Home > Mom's Life > Family Relationships > Aging Parents > Getting Along with an Aging Mom

Getting Along with an Aging Mom

Researcher Alexis J. Walker asserts that caregiving for a parent does not develop suddenly after an era of intergenerational independence and the onset of need. Rather there are many examples of assistance given prior to that time in simple acts of sending left over food to a mother's home, purchasing items for them in the store, running errands, accompanying them to the doctor, and many more. For some mothers and daughters, interaction after loss of independence can be similar to healthier time periods in their relationship.

Building Blocks

Intergenerational independence refers to individuals who belong to different generations and live as independent, autonomous persons during a specific period of time.

The Mother-Daughter Relationships That Fair Best

According to Walker, how mother and daughter feel about giving and receiving care is dependent upon the quality of their earlier intergenerational relationship when each lived independent lives. Here is what Walker found:

  1. Daughters who felt close to their mother during the period of intergenerational independence experience less frustration and anxiety when it comes time to giving care.
  2. Mothers who feel close to their daughters do not exhibit as much anger as those moms who are not as close to their daughters when the time comes for them to need their [daughters'] help.
  3. Daughters who were part of pairs of mothers and daughters who thought of themselves as good friends found the caregiving relationship to be rewarding. They had fewer conflicts, expressed concern for each other, respected one another's autonomy, viewed each other as adults, and tried to maintain the mother's independence.
  4. Ambivalent pairs of mothers and daughters who expressed both positive and negatives in the intergenerational relationship did not find the period of caregiving as rewarding. They experienced more conflict. Daughters felt that their mothers did not demonstrate a concern for them, respect their autonomy, or appreciate their efforts.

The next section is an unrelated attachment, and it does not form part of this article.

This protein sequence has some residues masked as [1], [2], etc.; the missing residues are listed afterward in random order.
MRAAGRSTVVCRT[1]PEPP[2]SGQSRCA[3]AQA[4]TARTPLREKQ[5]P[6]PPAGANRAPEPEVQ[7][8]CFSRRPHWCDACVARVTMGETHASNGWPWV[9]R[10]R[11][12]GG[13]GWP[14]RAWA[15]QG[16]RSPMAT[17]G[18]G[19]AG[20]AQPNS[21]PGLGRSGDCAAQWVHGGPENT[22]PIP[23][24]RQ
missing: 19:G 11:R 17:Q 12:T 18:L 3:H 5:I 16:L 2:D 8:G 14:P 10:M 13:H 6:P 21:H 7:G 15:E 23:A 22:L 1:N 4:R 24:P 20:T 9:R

5. Moms and daughters whose younger relationship was full of conflict and individual focus had the least satisfying interaction during the caregiving era. Daughters did not find caregiving rewarding but felt it was a heavy burden.

More on: Aging Parents


Excerpted from The Complete Idiot's Guide to Mothers and Daughters © 2001 by Rosanne Rosen. All rights reserved including the right of reproduction in whole or in part in any form. Used by arrangement with Alpha Books, a member of Penguin Group (USA) Inc.

To order this book visit Amazon's web site or call 1-800-253-6476.

stay connected

Sign up for our free email newsletters and receive the latest advice and information on all things parenting.

Enter your email address to sign up or manage your account.

Facebook icon Twitter icon Follow Us on Pinterest

editor’s picks

mother’s day cards & crafts

Let your kids
spoil you with



Healthy Smile Checklist for Kids
Have better dental check-ups with this free printable checklist that helps keep your child flossing, brushing, and smiling! Brought to you by Philips Sonicare.

Kindergarten Readiness App
It's kindergarten registration time! Use this interactive kindergarten readiness checklist, complete with fun games and activities, to practice the essential skills your child needs for this next big step. Download the Kindergarten Readiness app today!

Top 10 Earth Day Books for Children
Celebrate the environment by reading some of these great children's books about Earth Day, recycling, planting trees, and all things green!

Prom Dress Trends for 2014
Check out 2014 prom dress trends inspired by celebrities’ red carpet looks, but with a price tag under $100!